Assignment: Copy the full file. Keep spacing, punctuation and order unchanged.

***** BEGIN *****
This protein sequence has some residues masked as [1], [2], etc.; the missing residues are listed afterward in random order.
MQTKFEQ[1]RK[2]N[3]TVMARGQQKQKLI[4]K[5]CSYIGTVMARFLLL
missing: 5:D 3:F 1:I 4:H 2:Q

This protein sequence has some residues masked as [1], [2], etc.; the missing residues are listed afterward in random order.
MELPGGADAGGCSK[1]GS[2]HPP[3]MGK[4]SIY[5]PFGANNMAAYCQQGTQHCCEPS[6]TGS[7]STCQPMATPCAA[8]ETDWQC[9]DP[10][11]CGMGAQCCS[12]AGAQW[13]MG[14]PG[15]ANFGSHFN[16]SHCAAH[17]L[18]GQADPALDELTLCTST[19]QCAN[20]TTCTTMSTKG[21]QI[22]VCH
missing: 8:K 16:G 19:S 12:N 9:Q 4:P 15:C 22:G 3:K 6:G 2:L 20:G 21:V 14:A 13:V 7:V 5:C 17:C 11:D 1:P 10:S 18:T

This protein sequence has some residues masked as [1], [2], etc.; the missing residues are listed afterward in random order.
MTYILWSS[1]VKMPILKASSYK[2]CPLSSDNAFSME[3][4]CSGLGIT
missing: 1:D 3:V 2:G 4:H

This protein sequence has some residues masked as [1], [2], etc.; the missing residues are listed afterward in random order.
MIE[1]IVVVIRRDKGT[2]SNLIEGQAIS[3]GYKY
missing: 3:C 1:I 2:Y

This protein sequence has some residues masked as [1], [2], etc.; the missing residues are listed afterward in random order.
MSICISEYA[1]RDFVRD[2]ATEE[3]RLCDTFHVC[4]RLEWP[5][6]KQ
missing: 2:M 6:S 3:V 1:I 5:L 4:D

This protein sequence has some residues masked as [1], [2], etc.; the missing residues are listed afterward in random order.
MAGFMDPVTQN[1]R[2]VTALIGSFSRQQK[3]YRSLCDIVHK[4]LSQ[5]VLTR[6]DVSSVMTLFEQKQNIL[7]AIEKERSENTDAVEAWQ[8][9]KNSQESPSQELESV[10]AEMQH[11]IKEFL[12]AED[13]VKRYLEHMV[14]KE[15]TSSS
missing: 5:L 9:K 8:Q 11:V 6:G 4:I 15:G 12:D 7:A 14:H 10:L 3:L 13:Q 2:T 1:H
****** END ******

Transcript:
This protein sequence has some residues masked as [1], [2], etc.; the missing residues are listed afterward in random order.
MQTKFEQ[1]RK[2]N[3]TVMARGQQKQKLI[4]K[5]CSYIGTVMARFLLL
missing: 5:D 3:F 1:I 4:H 2:Q

This protein sequence has some residues masked as [1], [2], etc.; the missing residues are listed afterward in random order.
MELPGGADAGGCSK[1]GS[2]HPP[3]MGK[4]SIY[5]PFGANNMAAYCQQGTQHCCEPS[6]TGS[7]STCQPMATPCAA[8]ETDWQC[9]DP[10][11]CGMGAQCCS[12]AGAQW[13]MG[14]PG[15]ANFGSHFN[16]SHCAAH[17]L[18]GQADPALDELTLCTST[19]QCAN[20]TTCTTMSTKG[21]QI[22]VCH
missing: 8:K 16:G 19:S 12:N 9:Q 4:P 15:C 22:G 3:K 6:G 2:L 20:G 21:V 14:A 13:V 7:V 5:C 17:C 11:D 1:P 10:S 18:T

This protein sequence has some residues masked as [1], [2], etc.; the missing residues are listed afterward in random order.
MTYILWSS[1]VKMPILKASSYK[2]CPLSSDNAFSME[3][4]CSGLGIT
missing: 1:D 3:V 2:G 4:H

This protein sequence has some residues masked as [1], [2], etc.; the missing residues are listed afterward in random order.
MIE[1]IVVVIRRDKGT[2]SNLIEGQAIS[3]GYKY
missing: 3:C 1:I 2:Y

This protein sequence has some residues masked as [1], [2], etc.; the missing residues are listed afterward in random order.
MSICISEYA[1]RDFVRD[2]ATEE[3]RLCDTFHVC[4]RLEWP[5][6]KQ
missing: 2:M 6:S 3:V 1:I 5:L 4:D

This protein sequence has some residues masked as [1], [2], etc.; the missing residues are listed afterward in random order.
MAGFMDPVTQN[1]R[2]VTALIGSFSRQQK[3]YRSLCDIVHK[4]LSQ[5]VLTR[6]DVSSVMTLFEQKQNIL[7]AIEKERSENTDAVEAWQ[8][9]KNSQESPSQELESV[10]AEMQH[11]IKEFL[12]AED[13]VKRYLEHMV[14]KE[15]TSSS
missing: 5:L 9:K 8:Q 11:V 6:G 4:I 15:G 12:D 7:A 14:H 10:L 3:L 13:Q 2:T 1:H